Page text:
By PowerBuy // 18 March 2015 // Related Categories: Tips
With Windows 7 more than five years old and the release of Windows 10 scheduled for later in 2015, should you be preparing to upgrade the operating system (OS) on your business systems?
Despite Windows 8 being released more than two years ago, Windows 7 is still the dominant desktop OS. More than 55 per cent of computers browsing the web use the older OS, compared to less than 14 per cent that run Windows 8 or 8.1, according to Net Applications.
That’s perhaps not surprising given Windows 8’s lukewarm reception, with many users arguing the new interface made it more suited to tablets than conventional laptops and PCs. And if Windows 7 is still working well for your business systems, why should you upgrade?
The end of mainstream support
The answer lies in Microsoft’s Windows support policy. Put simply, the company provides two support phases:
- Mainstream support, during which Microsoft provides regular feature and security updates, and significant upgrades called ‘service packs’
- ‘Extended support’, when Microsoft winds back its support and development, providing only essential security updates.
When extended support expires, the product reaches ‘end of support’ – which means no more security updates. This is important because highly complex operating systems need to be continually ‘patched’ as new vulnerabilities come to light. For example, Windows XP reached end of support in April 2014, so if you’re still using this OS, your computer may be highly vulnerable to security breaches.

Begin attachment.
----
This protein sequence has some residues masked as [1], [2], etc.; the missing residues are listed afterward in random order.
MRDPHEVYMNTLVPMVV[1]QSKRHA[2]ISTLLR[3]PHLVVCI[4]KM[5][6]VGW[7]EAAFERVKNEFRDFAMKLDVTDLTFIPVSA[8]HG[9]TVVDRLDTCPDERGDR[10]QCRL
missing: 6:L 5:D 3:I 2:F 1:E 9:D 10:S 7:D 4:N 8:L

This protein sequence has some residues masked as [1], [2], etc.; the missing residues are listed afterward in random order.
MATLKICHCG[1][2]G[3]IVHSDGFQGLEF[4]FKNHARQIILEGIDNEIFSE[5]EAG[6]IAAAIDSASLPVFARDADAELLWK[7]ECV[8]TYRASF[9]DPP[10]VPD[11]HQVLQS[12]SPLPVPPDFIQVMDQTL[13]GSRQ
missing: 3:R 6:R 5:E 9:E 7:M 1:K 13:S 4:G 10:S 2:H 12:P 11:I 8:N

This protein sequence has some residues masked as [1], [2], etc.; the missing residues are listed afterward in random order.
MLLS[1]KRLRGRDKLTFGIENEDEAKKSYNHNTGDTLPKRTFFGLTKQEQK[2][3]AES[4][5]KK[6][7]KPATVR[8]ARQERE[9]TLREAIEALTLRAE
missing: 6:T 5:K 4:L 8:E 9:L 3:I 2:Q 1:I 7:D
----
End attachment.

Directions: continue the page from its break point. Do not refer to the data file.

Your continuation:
Fortunately, Microsoft allows a generous amount of time before an OS reaches end of support, and it publishes a timeline to help businesses plan their upgrades – see the Windows lifecycle fact sheet.
Five years to go
The good news is that extended support for Windows 7 (with Service Pack 1) expires in January 2020, so there’s no need to rush an upgrade.
However, if your computers are ageing, slowing down or becoming less reliable, the Windows 10 release might be an opportune time to upgrade. Deploying a new OS will require training and some disruption to your business, but upgrading both the hardware and OS at the same time will at least minimise any productivity loss.
In return, Windows 10 offers a number of productivity enhancements. In particular, it has a vastly improved interface that automatically adapts to the device it runs on, offering a traditional Windows 7-style desktop for PCs and laptops, or a touch-friendly, Windows 8-style interface for tablets.
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